My dentist recommended an oral surgeon for Wisdom Tooth extraction. When I went, and after I talked to the doctor, I found out that there was a $100 consultation fee that is not reimbursed by insurance. I have several problems with this.
I think I should have been told of the consultation fee before seeing the surgeon.
If I went to an orthopedic surgeon for a consultation re: knee replacement I would not be charged for the office visit if I had the surgery done by him/her as the global surgical fee included pre-operative planning. Otherwise it would be double billing.
If insurance will not pay for this then I think that it must not be usual or customary.
You would if you went to the one my wife did. She injured her knee while we were in Spain and when we got home she was refereed to an orthopedic surgeon by her regular doctor. The Surgeon charged $60 consultation before even talking to my wife. This really stunned both of us as we’d never heard of it before.
But what stunned us even more is that my otherwise insanely good government employee insurance wouldn’t pay a cent of it. $60 isn’t no big deal as I have almost no deductibles. It’s just the insistence that we pay it before she was even allowed to go into the office was a shocker. “No we won’t bill you. Your insurance won’t pay this so you have to pay it now! Right now!”
I’m wondering if this is related to no more free estimates on car repairs. Paying a grease monkey $25 so he will tell me how much he’s going to charge when he actually fixes my car really sticks in my craw!:mad:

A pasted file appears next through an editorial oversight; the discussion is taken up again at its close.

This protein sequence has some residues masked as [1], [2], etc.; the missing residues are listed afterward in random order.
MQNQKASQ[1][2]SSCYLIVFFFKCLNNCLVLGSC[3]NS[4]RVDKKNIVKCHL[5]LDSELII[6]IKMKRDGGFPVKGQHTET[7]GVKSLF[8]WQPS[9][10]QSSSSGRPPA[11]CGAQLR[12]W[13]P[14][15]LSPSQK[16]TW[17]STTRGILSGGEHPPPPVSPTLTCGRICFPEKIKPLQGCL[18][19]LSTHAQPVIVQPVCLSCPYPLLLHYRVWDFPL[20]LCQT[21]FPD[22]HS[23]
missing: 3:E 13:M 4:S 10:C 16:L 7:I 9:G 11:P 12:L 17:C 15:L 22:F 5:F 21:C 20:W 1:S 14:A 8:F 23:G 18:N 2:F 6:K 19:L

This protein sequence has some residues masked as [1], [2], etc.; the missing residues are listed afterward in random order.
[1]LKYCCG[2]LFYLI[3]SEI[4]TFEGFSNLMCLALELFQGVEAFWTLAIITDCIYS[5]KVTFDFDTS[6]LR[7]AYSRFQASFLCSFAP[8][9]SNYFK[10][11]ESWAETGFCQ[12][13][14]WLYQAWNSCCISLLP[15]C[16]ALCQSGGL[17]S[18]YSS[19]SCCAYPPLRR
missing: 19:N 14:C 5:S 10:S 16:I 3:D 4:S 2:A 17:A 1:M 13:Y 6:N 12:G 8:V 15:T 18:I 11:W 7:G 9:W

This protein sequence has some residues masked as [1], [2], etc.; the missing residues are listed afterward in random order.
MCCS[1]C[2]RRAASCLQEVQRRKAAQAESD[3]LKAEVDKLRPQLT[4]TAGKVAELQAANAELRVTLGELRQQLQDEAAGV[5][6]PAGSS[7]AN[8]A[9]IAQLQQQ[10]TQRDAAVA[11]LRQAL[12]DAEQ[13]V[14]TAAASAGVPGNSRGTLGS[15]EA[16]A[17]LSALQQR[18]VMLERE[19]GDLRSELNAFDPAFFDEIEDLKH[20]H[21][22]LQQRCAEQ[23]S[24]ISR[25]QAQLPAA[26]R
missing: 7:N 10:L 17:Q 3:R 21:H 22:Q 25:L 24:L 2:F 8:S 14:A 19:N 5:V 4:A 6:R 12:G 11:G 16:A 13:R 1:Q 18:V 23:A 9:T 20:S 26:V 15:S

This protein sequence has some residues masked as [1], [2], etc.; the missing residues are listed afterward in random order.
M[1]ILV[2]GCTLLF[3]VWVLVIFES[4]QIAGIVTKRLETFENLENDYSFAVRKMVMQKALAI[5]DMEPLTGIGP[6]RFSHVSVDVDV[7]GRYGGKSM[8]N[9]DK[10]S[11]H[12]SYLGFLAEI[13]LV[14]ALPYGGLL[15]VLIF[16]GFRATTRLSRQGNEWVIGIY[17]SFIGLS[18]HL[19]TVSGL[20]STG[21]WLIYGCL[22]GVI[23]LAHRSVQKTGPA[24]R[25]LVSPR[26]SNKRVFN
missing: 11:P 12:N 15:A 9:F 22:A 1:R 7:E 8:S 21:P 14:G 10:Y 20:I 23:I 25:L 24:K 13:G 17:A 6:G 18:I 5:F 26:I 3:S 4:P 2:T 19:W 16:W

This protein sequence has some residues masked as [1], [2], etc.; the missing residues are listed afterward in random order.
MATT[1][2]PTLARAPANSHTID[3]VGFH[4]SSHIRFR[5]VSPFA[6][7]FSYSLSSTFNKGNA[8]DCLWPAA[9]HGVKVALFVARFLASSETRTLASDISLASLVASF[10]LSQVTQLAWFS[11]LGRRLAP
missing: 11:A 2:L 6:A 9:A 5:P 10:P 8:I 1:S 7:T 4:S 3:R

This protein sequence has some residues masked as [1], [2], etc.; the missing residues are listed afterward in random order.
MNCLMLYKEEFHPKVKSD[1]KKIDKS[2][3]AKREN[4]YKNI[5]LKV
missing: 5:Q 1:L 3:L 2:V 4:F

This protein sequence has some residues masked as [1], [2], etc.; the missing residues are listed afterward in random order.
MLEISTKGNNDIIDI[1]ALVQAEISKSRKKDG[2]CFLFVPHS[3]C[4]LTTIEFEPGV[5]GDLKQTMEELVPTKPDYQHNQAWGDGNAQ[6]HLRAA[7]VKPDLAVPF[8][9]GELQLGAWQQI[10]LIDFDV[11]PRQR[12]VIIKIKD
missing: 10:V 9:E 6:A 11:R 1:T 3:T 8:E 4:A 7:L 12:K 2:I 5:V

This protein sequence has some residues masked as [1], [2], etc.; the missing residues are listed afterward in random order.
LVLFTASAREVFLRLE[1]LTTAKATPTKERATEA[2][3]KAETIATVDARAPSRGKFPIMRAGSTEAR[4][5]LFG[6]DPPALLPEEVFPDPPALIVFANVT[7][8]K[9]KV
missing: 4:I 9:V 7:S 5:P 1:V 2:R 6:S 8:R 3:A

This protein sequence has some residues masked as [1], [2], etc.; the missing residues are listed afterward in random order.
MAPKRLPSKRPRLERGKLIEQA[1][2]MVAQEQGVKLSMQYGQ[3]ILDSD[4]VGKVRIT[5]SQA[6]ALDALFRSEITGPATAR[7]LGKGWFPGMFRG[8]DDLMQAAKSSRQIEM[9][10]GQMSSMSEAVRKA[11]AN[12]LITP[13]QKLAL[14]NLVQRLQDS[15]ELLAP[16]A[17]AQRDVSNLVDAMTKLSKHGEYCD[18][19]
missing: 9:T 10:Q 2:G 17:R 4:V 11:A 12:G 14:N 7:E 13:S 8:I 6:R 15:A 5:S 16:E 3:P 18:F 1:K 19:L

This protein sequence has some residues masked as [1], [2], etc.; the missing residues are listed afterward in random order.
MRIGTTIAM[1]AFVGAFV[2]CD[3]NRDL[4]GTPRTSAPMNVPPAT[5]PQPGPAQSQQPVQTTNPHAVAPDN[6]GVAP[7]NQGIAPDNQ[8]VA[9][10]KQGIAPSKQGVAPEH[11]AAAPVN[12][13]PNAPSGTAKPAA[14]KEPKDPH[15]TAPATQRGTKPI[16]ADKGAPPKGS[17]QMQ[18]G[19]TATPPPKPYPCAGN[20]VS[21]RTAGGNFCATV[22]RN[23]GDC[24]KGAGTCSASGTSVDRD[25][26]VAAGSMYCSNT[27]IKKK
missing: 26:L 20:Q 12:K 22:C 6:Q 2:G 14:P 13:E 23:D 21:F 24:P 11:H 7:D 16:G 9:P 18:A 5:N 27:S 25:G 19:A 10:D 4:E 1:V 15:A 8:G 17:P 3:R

I guess, like with the auto repair estimate, I could understand the fee if you consulted and then didn’t use the service. Regardless of what they do for a living peoples working time has value. But you’d think there would be some leeway for when you consult and then actually use the service.
Oh, sorry, that’s nothing. I was charged $400 by an ENT doctor for a 5 minute new patient meet and greet after being referred over by a nonprofit-clinic doctor. The ENT did stick something in my ear for several seconds and give me an estimate for a surgical procedure, a removal of a skin tag near my throat, so I’m sure it was justified. :dubious: I had to complete the clinic’s “compassionate care program” paperwork to eventually get the fee waived. The actual procedure would have cost about $800, but I didn’t have the money after being charged $400 for the first meeting, so I still have the skin tag though it went in remission. Another time I was charged over $100 by that same clinic along with $450 lab fee for a vitamin B blood test. I have vowed never to step foot in that clinic again so I won’t have to declare bankruptcy due to medical fees.
Me neither, and I’ve had all four wisdom teeth pulled at various times.
OP, can your regular DDS not do the job? The only thing that raises a red flag here is that your dentist (presumably a DDS) is referring you to an oral surgeon. Not knowing your particulars, and I will admit that I am not a dentist; I can’t say if that’s a questionable thing or not; but I can say that all four of my wisdom teeth were removed by an ordinary DDS, in his office chair, who charged me ordinary DDS rates for extractions. I did not need to see an oral surgeon.